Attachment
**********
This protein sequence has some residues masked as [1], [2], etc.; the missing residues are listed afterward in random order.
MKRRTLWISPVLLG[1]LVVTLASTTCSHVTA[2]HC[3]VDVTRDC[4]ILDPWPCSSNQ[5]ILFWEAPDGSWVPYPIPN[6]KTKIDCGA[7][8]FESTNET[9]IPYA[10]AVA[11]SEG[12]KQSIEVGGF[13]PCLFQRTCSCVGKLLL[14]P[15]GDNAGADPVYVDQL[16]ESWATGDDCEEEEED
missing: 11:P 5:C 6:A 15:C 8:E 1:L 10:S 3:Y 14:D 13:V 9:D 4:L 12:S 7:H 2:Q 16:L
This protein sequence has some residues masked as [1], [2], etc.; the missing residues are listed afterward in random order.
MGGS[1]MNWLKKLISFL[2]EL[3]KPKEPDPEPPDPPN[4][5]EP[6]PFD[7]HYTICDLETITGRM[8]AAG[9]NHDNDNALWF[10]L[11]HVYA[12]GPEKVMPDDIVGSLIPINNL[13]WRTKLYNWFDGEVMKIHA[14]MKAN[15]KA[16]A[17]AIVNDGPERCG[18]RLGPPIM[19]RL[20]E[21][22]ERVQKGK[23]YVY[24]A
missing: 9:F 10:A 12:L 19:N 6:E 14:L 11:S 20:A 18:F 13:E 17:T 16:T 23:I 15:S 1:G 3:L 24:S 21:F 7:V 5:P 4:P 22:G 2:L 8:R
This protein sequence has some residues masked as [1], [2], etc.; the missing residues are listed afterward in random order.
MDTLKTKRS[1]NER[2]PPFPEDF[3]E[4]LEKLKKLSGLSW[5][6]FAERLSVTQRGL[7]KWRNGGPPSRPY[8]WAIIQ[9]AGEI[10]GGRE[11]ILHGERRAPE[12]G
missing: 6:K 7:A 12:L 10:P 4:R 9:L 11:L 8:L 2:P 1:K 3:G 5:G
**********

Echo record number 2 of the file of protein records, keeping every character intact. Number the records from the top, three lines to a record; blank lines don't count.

This protein sequence has some residues masked as [1], [2], etc.; the missing residues are listed afterward in random order.
MGGS[1]MNWLKKLISFL[2]EL[3]KPKEPDPEPPDPPN[4][5]EP[6]PFD[7]HYTICDLETITGRM[8]AAG[9]NHDNDNALWF[10]L[11]HVYA[12]GPEKVMPDDIVGSLIPINNL[13]WRTKLYNWFDGEVMKIHA[14]MKAN[15]KA[16]A[17]AIVNDGPERCG[18]RLGPPIM[19]RL[20]E[21][22]ERVQKGK[23]YVY[24]A
missing: 9:F 10:A 12:L 19:N 6:E 14:L 11:S 20:A 18:F 13:E 17:T 16:T 23:I 15:S 1:G 3:L 24:S 21:F 7:V 5:P 4:P 22:G 2:L 8:R